“For many of our customers – reads the Ruark Audio website – great sound is not always the most important priority. In an era in which we want our homes to have a precise style, every object must earn its place and appear well in the place in which it is placed ”. Yet the English company, born in the early 1980s, today produces some of the best multimedia speakers, Dab radios and compact hi-fi systems on the market, awarded by critics and customer reviews. The R3 is among the most recent: not just a speaker, but a true hi-fi system in a single block. In the Ruark family it is the third from the top, after the demanding R7, a true sonic mobile, and the R5, very similar in appearance, but larger, more powerful and versatile (and expensive).
The version we tested is finished in walnut, which gives the R3 an even more classic feel, while still compatible with most décor styles. The footprint is not excessive, but not negligible: at 16.7 x 42 x 22 cm and over 5 kg of weight, the R3 requires a solid shelf or cabinet and some space around it. Which could increase if, given the many inputs available, it were decided to keep it next to another device.
For the rest, the front panel is in rough gray fabric, the feet in metal. The finishes are excellent, the feeling is of a solid and well-built device, destined to last over time. Also because it is not very complex: a classic 30-watt class A / B stereo amplifier, two 75 mm wide-band bass reflex speakers, a slot-in CD player; everything else is done by electronics.
There is FM radio, for older stations, but the Dab standard offers much better sound quality; there is the cd player for those who still use them (and there are many, especially in the age group that this device is likely to target), then there is no shortage of Bluetooth with aptX and a Usb-C port to read files from memory sticks or hard disk. The R3 has an optical digital input, for use with TV for example, and an analog one, perfect for the turntable, as long as it has a built-in phono pre or if you use an external one. On the back there is also an analogue output and a minijack for headphones.
To all this must be added the ability to connect to the home network, both via Ethernet and wirelessly. The Ruark R3 can access files stored on a NAS (through the DLNA / UPnP standard), internet radios, as well as Spotify, Tidal, Deezer and Amazon. Supplied with a remote control to control the various functions, small but well done. The R3 can also be controlled via what the company calls Rotodial, a series of controls grouped in a circular structure on the top panel. For those who use it next to the bed, fumbling a little in the menu you will find an alarm clock, with snooze, and a timer to fall asleep to the music.
Once the box is opened, it only takes a few minutes to start listening: just fix the extendable antenna with the supplied key, and you can start with the radio. The Ruark starts with loudness and 3D Audio activated; for sound purists it is blasphemy, but a quick comparison with the results obtained by deactivating them will convince anyone that the company’s choice makes sense. The 3D Audio function, in particular, recreates an unexpectedly wide and deep stereo image: for example listening to the beautiful live Montefiore of the PGR, the feeling of space is remarkable, both in the music and in the presence of the audience, as noted in Vampe Cups O Tabula Rasa Electrified.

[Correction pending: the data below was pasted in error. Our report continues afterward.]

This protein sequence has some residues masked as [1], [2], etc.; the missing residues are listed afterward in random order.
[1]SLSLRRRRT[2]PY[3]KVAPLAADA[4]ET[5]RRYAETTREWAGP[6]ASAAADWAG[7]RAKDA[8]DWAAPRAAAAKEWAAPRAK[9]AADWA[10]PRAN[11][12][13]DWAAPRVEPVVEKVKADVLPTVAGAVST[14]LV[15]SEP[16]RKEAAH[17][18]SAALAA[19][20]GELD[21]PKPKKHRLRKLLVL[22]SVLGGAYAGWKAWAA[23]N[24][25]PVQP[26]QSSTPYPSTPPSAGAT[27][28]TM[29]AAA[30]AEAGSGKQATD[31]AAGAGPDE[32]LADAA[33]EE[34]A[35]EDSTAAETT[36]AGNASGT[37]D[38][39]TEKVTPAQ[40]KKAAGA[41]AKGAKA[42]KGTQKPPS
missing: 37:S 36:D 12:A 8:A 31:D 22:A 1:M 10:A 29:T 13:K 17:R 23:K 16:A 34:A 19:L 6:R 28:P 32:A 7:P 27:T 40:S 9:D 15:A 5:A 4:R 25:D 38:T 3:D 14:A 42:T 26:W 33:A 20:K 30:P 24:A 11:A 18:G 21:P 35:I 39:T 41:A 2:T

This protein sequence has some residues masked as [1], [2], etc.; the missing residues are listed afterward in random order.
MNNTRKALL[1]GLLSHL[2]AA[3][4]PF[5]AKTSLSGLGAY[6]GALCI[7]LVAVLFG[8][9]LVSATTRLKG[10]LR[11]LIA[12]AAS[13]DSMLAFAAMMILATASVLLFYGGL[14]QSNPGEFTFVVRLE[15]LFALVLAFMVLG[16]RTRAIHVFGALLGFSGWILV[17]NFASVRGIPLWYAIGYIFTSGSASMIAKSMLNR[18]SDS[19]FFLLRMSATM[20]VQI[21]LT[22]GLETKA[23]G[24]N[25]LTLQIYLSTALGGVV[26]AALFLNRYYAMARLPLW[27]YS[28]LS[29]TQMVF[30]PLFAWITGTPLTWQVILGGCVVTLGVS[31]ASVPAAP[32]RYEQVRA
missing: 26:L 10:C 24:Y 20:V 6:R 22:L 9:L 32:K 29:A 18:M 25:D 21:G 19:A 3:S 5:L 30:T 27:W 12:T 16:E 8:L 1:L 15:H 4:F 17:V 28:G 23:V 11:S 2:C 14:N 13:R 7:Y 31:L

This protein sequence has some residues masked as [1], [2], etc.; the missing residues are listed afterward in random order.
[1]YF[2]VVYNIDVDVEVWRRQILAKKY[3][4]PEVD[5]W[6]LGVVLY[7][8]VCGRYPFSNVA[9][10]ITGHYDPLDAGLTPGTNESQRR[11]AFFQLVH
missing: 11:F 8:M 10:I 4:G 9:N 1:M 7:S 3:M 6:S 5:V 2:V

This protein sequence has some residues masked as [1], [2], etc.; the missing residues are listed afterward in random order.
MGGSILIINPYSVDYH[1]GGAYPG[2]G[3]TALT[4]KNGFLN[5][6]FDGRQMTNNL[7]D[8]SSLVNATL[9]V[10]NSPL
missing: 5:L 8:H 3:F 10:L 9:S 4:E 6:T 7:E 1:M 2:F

The loudness function is equally well calibrated. At not too loud volumes, such as those at which the R3 will likely be heard most of the time, it increases the power of the low frequencies and adds a hint of liveliness to the highs. It is worth leaving it always active, because the result is pleasantly correct, and does not diminish the agility with which the Ruark makes the rhythm of the most demanding songs (not even the usual Massive Attack of Inertia Creeps, to say).
Some perplexities – more theoretical than practical – arise when reading the list of supported file formats: both by connecting to the network and from the rear USB-C port, the Ruark arrives in fact 24 bit / 96 KHz but only with AAC. FLAC and WAV are limited to 48kHz, and AIFF is not supported. Rather, it is worth noting here that the Undok app, while beautiful to look at with those covers that take up almost the entire screen, is not without small bugs and uncertainties. The best sound in our test is with CDs, but the difference when using networked files is very small. Great Spotify Connect, but strangely Ruark does not offer compatibility with Apple’s Airplay, which is almost always present in this price range and performance.
We like it
- Nice design, great construction
- Spacious and immersive sound
- Convenient the rotodial
- Great connectivity
- Good CD player
We do not like it
- External power supply
- High price
- The display does not show the covers
- Support for a voice assistant is missing
- Poor multiroom support
The Ruark R3 costs in Italy 749 euros in the list: a price in line with the English one, and which nevertheless leaves room for different alternatives. Like a soundbar, which perhaps will play music less well but will have the only missing connection to the R3, which is an Hdmi Arc port for smoother integration with the TV. Or a pair of wireless speakers (the usual names: Sonos, Bluesound, but also AudioPro, Yamaha, Sony), which can be integrated into a multiroom system and perhaps equipped with a voice assistant. Or even an all-in-one micro-system, for example Denon and Marantz, which have an integrated CD player and are able to provide a more credible sound stage than the R3. Or finally, crossing the Ocean, try with Klipsch: the sound setting is different, but the Fives active speakers are a great solution, with the same retro charm, wood and fabric. For those who prefer a single speaker there is The Three, albeit less powerful and less versatile than the R3. But no one is as snobbish as the Ruark.